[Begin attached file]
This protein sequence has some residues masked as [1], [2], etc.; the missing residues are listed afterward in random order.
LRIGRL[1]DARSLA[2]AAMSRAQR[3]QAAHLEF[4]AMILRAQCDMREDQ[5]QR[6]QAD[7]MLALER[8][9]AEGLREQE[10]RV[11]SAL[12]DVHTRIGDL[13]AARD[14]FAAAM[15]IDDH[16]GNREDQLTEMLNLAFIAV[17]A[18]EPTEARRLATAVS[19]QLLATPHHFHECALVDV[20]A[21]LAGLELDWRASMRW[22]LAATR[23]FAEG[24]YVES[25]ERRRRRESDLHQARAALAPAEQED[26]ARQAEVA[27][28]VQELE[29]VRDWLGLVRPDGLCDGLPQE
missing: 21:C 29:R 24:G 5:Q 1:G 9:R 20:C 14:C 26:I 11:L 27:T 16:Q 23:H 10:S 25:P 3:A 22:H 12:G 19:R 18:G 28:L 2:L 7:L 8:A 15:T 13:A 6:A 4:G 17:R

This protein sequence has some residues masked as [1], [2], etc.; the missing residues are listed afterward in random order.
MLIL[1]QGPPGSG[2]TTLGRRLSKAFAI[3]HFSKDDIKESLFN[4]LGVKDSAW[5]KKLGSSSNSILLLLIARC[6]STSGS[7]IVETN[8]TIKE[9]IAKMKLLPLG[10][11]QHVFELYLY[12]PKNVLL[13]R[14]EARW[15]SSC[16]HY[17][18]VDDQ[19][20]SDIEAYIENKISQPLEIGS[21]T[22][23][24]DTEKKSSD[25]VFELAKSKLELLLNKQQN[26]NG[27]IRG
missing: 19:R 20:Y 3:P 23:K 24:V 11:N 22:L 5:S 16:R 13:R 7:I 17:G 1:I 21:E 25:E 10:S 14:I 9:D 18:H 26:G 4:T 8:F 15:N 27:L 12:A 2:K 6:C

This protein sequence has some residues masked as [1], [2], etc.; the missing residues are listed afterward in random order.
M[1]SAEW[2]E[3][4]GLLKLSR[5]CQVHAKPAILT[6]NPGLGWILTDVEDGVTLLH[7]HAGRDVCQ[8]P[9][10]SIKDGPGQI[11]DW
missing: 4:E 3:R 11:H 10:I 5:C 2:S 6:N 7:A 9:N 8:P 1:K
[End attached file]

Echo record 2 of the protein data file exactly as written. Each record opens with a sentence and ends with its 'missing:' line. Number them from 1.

This protein sequence has some residues masked as [1], [2], etc.; the missing residues are listed afterward in random order.
MLIL[1]QGPPGSG[2]TTLGRRLSKAFAI[3]HFSKDDIKESLFN[4]LGVKDSAW[5]KKLGSSSNSILLLLIARC[6]STSGS[7]IVETN[8]TIKE[9]IAKMKLLPLG[10][11]QHVFELYLY[12]PKNVLL[13]R[14]EARW[15]SSC[16]HY[17][18]VDDQ[19][20]SDIEAYIENKISQPLEIGS[21]T[22][23][24]DTEKKSSD[25]VFELAKSKLELLLNKQQN[26]NG[27]IRG
missing: 19:R 20:Y 3:P 23:K 24:V 11:N 22:L 5:S 16:R 13:R 7:I 17:G 1:I 21:E 25:E 10:S 14:I 9:D 18:H 26:G 4:T 8:F 15:N 27:L 12:A 2:K 6:C